Where to gain experience "drafting [specialty document]" in order to lateral into biglaw, if not biglaw itself?

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Where to gain experience "drafting [specialty document]" in order to lateral into biglaw, if not biglaw itself?

Postby Anonymous User » Mon Oct 31, 2016 5:45 pm

Eg, one lateral posting requires X years of experience with drafting "high yield credit facility agreements" or something similarly esoteric (i.e., peculiar to a given specialization).

As someone who's looking for a post-graduation position anywhere, in any field, where can a budding lawyer gain experience drafting [document] that biglaw wants, if not biglaw itself?

Smaller biglaw in secondary markets?

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84651846190

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Re: Where to gain experience "drafting [specialty document]" in order to lateral into biglaw, if not biglaw itself?

Postby 84651846190 » Mon Oct 31, 2016 6:59 pm

Just hold up a sign on the street that says "will draft high yield credit facility agreements for food."

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Re: Where to gain experience "drafting [specialty document]" in order to lateral into biglaw, if not biglaw itself?

Postby Anonymous User » Mon Oct 31, 2016 7:05 pm

Biglaw firms mostly hire people from other biglaw firms. They're not really looking to consider non-biglaw candidates for the most part. Exceptions are people doing similar work at mid-sized firms, in-house or government (usually federal), many of which are themselves former biglaw attorneys and who are mostly at a disadvantage from the beginning (except, e.g., SEC or IRS lawyers going to big firms).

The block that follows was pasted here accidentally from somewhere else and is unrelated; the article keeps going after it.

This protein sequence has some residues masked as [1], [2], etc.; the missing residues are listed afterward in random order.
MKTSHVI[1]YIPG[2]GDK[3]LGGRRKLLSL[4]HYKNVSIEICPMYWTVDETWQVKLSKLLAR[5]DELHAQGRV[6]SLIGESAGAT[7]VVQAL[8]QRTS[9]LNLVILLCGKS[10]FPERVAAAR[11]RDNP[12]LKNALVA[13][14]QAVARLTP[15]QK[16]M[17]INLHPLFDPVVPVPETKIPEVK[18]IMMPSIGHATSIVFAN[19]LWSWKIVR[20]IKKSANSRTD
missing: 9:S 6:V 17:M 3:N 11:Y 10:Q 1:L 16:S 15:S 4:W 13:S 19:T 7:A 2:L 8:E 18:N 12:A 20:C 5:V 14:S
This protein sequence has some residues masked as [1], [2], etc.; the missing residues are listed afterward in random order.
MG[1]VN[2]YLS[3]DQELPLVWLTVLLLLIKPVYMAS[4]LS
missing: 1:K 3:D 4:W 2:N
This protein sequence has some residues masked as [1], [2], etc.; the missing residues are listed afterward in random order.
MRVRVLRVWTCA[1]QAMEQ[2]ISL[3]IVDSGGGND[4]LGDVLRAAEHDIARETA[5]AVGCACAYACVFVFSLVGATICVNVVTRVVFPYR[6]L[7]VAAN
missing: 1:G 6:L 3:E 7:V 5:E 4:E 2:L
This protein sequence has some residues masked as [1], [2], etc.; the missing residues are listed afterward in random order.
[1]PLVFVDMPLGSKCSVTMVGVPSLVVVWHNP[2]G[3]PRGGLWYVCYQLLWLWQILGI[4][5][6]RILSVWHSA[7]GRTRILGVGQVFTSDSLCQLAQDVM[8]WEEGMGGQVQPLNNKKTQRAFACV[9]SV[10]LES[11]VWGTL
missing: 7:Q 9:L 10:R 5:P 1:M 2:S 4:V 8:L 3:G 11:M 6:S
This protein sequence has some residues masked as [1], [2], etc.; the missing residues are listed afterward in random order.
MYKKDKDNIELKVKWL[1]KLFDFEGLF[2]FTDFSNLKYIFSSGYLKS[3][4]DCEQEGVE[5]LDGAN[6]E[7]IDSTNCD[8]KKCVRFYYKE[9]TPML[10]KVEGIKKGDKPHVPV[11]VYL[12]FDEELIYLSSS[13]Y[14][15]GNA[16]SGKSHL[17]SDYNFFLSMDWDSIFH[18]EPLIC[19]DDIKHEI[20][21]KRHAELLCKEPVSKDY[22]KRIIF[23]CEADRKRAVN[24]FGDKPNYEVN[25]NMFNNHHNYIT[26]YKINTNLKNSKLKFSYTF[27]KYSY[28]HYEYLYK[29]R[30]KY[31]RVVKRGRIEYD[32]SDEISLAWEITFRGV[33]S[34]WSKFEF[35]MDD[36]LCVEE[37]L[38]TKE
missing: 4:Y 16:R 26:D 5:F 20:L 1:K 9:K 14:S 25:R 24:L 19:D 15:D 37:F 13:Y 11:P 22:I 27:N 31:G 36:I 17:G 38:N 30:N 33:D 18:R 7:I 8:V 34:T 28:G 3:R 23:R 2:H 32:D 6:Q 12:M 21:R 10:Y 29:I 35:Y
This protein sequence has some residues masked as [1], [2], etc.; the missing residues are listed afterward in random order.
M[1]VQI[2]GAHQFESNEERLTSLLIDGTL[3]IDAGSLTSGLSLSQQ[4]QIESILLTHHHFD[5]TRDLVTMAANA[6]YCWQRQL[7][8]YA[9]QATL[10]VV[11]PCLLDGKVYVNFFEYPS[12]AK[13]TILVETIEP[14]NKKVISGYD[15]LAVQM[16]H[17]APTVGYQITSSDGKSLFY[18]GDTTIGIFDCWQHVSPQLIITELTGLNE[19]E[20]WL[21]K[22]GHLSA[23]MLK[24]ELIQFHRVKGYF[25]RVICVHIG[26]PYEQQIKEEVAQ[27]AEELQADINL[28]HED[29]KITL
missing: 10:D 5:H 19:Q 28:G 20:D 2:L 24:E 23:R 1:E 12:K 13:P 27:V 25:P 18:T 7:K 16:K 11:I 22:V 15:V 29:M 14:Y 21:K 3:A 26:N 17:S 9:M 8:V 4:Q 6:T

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Re: Where to gain experience "drafting [specialty document]" in order to lateral into biglaw, if not biglaw itself?

Postby Magic Hat » Tue Nov 01, 2016 6:11 pm

Anonymous User wrote:Biglaw firms mostly hire people from other biglaw firms. They're not really looking to consider non-biglaw candidates for the most part. Exceptions are people doing similar work at mid-sized firms, in-house or government (usually federal), many of which are themselves former biglaw attorneys and who are mostly at a disadvantage from the beginning (except, e.g., SEC or IRS lawyers going to big firms).


Out of curiosity why would a midlaw attorney doing similar documents be at a disadvantage over government attorneys?



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